The 'Invisible Hand' of Piracy: An Economic Analysis of the Information-Goods Supply Chain

MIS Quarterly, Vol. 42, No. 4, pp. 1117–1141 (2018)

Posted: 19 Apr 2014 Last revised: 6 Sep 2019

See all articles by Antino Kim

Antino Kim

Indiana University - Kelley School of Business - Department of Operation & Decision Technologies

Atanu Lahiri

University of Texas Dallas

Debabrata Dey

University of Washington

Date Written: January 9, 2018

Abstract

We study the economic impact of piracy on the supply chain of information goods. When information goods are sold to consumers via a retailer, in certain situations, a moderate dose of piracy seems to have a surprising positive impact on the profits of the manufacturer and the retailer, while, at the same time, enhancing consumer welfare. Such a "win-win-win" situation is not only good for the overall supply chain, but is also beneficial for the overall economy. We argue that the economic rationale for this surprising result is rooted in how piracy interacts with the problem of double marginalization. We explain this rationale and develop useful insights for management and policy.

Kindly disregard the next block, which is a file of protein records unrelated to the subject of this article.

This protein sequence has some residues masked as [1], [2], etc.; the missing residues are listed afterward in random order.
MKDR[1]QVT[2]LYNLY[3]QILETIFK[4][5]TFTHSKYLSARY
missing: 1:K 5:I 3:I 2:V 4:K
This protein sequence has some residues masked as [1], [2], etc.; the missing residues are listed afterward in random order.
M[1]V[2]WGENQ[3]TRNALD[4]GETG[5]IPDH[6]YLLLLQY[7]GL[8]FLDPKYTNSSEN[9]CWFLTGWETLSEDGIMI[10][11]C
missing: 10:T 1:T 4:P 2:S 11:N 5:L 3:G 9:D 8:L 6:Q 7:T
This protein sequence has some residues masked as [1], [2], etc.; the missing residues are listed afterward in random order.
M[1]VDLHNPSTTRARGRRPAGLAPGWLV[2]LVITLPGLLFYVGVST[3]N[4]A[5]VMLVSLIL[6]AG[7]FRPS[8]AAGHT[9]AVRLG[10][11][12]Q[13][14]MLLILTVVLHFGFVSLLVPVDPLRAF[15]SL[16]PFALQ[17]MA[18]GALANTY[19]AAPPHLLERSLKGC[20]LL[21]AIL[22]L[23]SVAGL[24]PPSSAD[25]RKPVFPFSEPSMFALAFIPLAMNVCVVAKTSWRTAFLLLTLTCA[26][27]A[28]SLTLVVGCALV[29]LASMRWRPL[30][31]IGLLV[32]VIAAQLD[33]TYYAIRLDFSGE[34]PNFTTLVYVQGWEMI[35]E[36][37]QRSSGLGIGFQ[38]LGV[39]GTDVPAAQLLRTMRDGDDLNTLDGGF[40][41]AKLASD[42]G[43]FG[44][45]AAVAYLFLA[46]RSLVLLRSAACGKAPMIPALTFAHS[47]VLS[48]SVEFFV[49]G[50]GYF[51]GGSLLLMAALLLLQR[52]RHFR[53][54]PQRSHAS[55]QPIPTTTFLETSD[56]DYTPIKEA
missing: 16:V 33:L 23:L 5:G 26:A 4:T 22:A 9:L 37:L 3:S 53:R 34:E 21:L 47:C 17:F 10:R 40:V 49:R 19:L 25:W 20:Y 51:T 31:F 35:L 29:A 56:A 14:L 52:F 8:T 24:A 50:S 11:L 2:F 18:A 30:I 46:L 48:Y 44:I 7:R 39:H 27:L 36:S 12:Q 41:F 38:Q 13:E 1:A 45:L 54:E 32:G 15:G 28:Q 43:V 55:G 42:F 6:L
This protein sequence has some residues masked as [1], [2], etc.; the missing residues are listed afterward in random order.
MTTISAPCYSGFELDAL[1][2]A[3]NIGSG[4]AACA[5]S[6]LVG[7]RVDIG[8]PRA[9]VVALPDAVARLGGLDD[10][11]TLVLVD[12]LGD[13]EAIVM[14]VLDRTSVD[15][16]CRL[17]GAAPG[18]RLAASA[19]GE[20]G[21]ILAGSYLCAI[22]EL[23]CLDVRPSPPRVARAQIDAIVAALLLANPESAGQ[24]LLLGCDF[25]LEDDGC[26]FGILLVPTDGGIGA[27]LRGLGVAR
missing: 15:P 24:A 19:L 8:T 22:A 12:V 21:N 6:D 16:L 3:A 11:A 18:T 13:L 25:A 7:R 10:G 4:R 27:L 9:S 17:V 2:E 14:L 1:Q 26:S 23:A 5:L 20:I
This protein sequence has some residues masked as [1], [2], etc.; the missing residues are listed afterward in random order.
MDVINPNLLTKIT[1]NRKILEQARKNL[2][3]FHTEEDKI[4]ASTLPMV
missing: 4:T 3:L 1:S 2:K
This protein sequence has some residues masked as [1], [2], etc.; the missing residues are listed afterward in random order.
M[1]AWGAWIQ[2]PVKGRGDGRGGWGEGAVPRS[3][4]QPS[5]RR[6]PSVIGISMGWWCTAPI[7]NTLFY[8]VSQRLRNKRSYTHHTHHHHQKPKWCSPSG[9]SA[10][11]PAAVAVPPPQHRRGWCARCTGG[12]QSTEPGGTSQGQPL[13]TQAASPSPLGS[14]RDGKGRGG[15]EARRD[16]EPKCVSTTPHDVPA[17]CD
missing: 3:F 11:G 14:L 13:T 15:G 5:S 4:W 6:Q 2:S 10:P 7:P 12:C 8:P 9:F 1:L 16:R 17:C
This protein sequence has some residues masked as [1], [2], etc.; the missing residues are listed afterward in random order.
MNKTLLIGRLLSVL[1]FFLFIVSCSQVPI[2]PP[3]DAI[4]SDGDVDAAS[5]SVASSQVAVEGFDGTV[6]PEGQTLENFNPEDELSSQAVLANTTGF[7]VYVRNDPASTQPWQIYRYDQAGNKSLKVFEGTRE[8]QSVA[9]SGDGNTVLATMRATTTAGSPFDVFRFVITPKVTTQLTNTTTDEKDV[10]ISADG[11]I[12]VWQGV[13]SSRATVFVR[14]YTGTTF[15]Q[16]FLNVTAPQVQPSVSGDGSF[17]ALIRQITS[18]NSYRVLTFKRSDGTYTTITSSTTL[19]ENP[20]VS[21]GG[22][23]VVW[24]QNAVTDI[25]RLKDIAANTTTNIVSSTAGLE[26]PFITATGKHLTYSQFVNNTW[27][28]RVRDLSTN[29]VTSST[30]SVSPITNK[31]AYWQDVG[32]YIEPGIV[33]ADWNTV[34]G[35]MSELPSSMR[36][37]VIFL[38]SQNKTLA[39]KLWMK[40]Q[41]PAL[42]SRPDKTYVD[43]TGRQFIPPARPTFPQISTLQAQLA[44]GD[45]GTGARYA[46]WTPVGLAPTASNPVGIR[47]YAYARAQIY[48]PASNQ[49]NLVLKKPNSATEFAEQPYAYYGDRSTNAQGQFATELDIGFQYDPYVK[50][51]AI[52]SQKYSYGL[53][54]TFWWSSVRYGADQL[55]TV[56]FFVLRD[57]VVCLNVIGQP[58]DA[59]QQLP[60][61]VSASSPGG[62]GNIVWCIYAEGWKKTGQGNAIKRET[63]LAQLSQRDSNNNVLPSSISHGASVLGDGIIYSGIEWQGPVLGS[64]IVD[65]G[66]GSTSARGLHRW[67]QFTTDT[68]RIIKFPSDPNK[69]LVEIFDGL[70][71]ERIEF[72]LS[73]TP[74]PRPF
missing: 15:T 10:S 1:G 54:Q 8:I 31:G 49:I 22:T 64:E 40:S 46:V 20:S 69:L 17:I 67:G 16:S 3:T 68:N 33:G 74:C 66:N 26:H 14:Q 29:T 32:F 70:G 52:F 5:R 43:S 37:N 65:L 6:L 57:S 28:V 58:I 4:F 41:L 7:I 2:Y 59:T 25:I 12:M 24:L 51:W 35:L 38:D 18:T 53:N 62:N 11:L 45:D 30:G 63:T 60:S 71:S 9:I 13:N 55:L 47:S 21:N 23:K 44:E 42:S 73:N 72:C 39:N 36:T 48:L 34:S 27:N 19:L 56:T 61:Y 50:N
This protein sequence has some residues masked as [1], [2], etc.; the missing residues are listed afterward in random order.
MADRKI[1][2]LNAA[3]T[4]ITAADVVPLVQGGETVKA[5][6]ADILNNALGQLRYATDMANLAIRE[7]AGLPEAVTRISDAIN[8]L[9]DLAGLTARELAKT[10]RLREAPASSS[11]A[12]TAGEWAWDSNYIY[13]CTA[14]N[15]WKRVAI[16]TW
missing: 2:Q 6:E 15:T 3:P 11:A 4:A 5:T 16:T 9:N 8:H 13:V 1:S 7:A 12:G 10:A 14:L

Keywords: Piracy, supply chain, retailer, double marginalization, digital goods, profit, welfare

Suggested Citation

Kim, Antino and Lahiri, Atanu and Dey, Debabrata, The 'Invisible Hand' of Piracy: An Economic Analysis of the Information-Goods Supply Chain (January 9, 2018). MIS Quarterly, Vol. 42, No. 4, pp. 1117–1141 (2018). Available at SSRN: https://ssrn.com/abstract=2426577 or http://dx.doi.org/10.2139/ssrn.2426577

Antino Kim

Indiana University - Kelley School of Business - Department of Operation & Decision Technologies ( email )

Business 670
1309 E. Tenth Street
Bloomington, IN 47401
United States
812.855.2905 (Phone)

Atanu Lahiri

University of Texas Dallas ( email )

University of Texas at Dallas
Richardson, TX 75080
United States

Debabrata Dey (Contact Author)

University of Washington ( email )

Foster School of Business
511 PACCAR Hall
Seattle, WA 98195-3226
United States
206-543-1855 (Phone)

HOME PAGE: http://faculty.washington.edu/ddey/

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